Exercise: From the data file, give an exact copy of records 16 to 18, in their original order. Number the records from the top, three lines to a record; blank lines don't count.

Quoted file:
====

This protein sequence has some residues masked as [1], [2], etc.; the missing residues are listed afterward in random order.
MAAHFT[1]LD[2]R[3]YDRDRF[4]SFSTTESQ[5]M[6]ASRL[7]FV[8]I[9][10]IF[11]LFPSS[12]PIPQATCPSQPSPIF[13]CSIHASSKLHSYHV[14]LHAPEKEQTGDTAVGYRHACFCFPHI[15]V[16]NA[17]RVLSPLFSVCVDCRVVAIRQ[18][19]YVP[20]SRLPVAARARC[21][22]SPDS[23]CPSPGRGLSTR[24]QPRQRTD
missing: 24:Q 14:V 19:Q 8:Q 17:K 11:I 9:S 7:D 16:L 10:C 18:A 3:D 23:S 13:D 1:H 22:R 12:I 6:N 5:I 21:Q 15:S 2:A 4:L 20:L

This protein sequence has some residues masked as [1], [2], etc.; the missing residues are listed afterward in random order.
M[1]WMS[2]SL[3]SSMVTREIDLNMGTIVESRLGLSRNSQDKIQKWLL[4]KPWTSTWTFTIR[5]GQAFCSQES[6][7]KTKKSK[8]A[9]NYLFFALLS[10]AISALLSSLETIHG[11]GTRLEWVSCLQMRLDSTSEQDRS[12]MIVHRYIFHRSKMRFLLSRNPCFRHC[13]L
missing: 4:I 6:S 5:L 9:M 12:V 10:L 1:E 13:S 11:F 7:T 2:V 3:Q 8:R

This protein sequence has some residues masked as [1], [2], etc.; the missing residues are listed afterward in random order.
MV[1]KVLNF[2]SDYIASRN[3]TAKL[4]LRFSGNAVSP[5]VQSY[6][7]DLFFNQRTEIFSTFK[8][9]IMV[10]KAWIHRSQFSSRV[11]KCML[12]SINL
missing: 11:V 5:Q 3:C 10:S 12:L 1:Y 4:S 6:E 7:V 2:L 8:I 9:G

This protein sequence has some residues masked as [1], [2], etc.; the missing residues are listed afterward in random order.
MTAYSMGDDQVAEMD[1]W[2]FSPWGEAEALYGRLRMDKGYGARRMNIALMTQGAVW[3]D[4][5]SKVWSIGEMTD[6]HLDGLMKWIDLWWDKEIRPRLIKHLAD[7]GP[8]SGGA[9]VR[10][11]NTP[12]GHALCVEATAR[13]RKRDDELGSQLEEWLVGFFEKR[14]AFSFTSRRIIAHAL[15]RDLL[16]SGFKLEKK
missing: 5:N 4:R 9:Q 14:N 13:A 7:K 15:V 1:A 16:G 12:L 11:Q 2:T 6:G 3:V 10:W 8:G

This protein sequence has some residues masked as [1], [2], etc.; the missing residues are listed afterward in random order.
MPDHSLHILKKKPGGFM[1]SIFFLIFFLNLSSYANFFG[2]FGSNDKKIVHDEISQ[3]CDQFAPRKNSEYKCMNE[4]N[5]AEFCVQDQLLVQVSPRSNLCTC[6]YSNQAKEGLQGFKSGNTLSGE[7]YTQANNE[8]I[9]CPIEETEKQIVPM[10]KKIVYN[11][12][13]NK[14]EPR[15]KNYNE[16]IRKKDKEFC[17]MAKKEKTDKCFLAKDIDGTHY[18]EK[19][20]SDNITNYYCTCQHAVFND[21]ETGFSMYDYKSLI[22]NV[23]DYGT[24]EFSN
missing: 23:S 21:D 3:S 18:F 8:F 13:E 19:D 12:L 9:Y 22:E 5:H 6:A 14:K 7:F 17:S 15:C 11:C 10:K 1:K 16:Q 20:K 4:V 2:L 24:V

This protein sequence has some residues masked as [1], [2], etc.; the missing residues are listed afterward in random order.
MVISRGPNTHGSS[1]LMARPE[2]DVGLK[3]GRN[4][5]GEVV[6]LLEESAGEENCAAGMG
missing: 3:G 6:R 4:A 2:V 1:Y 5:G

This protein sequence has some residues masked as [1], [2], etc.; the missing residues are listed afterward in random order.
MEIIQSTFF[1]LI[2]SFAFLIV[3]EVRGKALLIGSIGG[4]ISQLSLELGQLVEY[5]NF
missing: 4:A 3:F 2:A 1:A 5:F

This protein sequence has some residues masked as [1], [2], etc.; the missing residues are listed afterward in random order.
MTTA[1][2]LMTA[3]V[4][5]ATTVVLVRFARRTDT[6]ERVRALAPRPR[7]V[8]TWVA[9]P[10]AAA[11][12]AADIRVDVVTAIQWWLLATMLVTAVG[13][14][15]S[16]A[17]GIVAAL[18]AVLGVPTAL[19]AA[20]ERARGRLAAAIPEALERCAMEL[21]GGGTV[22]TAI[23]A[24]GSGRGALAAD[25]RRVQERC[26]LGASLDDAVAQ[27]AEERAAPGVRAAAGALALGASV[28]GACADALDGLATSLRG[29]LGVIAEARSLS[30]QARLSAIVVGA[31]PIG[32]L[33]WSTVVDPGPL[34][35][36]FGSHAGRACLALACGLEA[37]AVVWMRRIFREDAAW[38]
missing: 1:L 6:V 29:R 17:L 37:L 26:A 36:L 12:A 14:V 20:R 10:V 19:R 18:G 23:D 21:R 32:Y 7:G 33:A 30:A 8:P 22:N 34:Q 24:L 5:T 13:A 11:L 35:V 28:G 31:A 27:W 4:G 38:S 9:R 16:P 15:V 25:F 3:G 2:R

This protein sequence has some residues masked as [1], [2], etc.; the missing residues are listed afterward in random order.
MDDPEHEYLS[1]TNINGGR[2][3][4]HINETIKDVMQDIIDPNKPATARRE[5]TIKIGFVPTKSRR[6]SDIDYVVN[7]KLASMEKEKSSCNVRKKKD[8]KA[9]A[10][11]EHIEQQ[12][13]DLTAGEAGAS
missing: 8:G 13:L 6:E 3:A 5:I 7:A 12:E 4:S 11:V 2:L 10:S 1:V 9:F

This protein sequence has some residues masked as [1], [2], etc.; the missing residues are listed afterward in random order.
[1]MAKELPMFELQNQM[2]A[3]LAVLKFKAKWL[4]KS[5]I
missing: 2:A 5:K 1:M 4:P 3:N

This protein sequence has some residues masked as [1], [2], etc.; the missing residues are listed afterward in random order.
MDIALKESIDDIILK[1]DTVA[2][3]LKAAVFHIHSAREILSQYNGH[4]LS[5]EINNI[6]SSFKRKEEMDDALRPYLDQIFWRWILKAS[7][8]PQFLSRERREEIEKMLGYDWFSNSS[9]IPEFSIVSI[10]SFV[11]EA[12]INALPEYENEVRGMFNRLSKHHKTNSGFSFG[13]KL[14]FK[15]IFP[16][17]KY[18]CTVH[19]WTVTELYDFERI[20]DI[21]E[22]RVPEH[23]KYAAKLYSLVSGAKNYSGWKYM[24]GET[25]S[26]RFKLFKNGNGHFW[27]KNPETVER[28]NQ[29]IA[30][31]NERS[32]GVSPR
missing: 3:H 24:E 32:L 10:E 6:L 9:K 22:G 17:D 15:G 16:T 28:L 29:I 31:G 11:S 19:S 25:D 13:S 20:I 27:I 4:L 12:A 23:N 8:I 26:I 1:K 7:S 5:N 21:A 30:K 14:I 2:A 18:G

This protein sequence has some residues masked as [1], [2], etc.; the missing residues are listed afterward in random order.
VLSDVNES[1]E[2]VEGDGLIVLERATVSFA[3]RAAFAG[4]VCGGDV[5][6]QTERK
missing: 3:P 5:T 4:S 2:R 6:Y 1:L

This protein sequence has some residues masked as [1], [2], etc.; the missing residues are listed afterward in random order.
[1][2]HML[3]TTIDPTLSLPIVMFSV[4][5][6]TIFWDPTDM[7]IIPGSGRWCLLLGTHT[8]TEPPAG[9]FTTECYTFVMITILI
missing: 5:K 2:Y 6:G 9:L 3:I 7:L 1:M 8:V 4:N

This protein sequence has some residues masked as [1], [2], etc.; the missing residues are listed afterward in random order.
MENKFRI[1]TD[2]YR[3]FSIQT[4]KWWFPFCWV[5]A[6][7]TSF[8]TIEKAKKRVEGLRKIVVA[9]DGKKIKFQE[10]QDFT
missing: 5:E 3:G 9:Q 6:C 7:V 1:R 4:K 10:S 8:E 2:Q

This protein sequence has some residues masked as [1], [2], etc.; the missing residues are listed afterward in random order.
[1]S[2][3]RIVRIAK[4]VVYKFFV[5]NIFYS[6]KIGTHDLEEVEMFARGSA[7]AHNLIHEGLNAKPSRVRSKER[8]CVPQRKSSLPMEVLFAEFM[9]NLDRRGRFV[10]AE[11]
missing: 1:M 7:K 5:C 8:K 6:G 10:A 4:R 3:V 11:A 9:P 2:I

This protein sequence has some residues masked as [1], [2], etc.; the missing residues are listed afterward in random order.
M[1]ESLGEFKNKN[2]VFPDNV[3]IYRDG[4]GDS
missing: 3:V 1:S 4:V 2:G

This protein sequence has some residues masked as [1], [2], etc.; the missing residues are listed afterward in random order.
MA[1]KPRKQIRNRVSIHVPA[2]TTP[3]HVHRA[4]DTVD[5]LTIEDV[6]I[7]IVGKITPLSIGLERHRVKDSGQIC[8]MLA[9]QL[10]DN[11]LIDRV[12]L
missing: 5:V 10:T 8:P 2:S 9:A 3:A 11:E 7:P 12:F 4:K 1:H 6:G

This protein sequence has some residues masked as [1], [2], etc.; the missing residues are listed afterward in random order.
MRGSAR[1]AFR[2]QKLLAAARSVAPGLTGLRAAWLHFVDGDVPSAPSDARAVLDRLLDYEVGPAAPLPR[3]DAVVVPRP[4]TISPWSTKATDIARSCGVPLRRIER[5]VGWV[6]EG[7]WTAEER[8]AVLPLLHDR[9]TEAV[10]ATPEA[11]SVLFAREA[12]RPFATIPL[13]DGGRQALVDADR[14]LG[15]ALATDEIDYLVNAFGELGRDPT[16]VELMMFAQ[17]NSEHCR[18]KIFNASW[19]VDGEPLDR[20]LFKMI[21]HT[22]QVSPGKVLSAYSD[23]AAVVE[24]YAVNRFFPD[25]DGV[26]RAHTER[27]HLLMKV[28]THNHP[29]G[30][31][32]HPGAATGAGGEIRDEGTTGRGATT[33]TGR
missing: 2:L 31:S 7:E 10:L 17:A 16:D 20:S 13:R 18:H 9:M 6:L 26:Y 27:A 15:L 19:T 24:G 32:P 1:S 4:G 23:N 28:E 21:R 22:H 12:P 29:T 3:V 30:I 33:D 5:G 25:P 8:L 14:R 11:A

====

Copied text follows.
This protein sequence has some residues masked as [1], [2], etc.; the missing residues are listed afterward in random order.
M[1]ESLGEFKNKN[2]VFPDNV[3]IYRDG[4]GDS
missing: 3:V 1:S 4:V 2:G

This protein sequence has some residues masked as [1], [2], etc.; the missing residues are listed afterward in random order.
MA[1]KPRKQIRNRVSIHVPA[2]TTP[3]HVHRA[4]DTVD[5]LTIEDV[6]I[7]IVGKITPLSIGLERHRVKDSGQIC[8]MLA[9]QL[10]DN[11]LIDRV[12]L
missing: 5:V 10:T 8:P 2:S 9:A 3:A 11:E 7:P 12:F 4:K 1:H 6:G

This protein sequence has some residues masked as [1], [2], etc.; the missing residues are listed afterward in random order.
MRGSAR[1]AFR[2]QKLLAAARSVAPGLTGLRAAWLHFVDGDVPSAPSDARAVLDRLLDYEVGPAAPLPR[3]DAVVVPRP[4]TISPWSTKATDIARSCGVPLRRIER[5]VGWV[6]EG[7]WTAEER[8]AVLPLLHDR[9]TEAV[10]ATPEA[11]SVLFAREA[12]RPFATIPL[13]DGGRQALVDADR[14]LG[15]ALATDEIDYLVNAFGELGRDPT[16]VELMMFAQ[17]NSEHCR[18]KIFNASW[19]VDGEPLDR[20]LFKMI[21]HT[22]QVSPGKVLSAYSD[23]AAVVE[24]YAVNRFFPD[25]DGV[26]RAHTER[27]HLLMKV[28]THNHP[29]G[30][31][32]HPGAATGAGGEIRDEGTTGRGATT[33]TGR
missing: 2:L 31:S 7:E 10:L 17:A 16:D 20:S 13:R 18:H 9:M 6:L 26:Y 27:A 15:L 19:T 24:G 32:P 1:S 4:G 23:N 28:E 21:R 22:H 12:P 29:T 3:V 30:I 33:D 5:G 25:P 8:L 14:R 11:A